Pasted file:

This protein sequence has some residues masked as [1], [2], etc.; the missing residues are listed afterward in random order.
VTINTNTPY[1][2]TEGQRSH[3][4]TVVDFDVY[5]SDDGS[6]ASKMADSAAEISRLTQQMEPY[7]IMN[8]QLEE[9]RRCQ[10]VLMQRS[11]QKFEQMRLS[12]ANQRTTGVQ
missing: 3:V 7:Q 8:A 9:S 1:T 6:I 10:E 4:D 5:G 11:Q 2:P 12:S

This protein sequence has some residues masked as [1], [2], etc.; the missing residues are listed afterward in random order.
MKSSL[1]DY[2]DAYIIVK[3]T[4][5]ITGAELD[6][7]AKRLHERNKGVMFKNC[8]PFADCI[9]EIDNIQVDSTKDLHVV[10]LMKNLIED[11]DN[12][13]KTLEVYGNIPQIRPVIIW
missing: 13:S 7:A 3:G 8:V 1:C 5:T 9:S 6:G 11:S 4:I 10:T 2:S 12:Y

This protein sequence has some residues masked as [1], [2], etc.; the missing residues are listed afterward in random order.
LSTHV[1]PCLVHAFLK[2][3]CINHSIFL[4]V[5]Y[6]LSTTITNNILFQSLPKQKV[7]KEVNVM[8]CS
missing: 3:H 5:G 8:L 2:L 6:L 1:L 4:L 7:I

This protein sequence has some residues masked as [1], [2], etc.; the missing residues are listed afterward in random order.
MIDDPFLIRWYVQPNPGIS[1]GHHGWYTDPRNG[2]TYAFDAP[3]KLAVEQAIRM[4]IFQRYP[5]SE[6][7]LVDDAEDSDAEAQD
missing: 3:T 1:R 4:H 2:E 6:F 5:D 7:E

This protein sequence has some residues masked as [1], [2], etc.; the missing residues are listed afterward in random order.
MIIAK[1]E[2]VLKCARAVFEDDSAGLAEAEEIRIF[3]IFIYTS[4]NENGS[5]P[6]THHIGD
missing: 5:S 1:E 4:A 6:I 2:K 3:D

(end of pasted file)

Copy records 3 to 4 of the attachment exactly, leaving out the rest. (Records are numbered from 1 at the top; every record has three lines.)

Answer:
This protein sequence has some residues masked as [1], [2], etc.; the missing residues are listed afterward in random order.
LSTHV[1]PCLVHAFLK[2][3]CINHSIFL[4]V[5]Y[6]LSTTITNNILFQSLPKQKV[7]KEVNVM[8]CS
missing: 3:H 5:G 8:L 2:L 6:L 1:L 4:L 7:I

This protein sequence has some residues masked as [1], [2], etc.; the missing residues are listed afterward in random order.
MIDDPFLIRWYVQPNPGIS[1]GHHGWYTDPRNG[2]TYAFDAP[3]KLAVEQAIRM[4]IFQRYP[5]SE[6][7]LVDDAEDSDAEAQD
missing: 3:T 1:R 4:H 2:E 6:F 5:D 7:E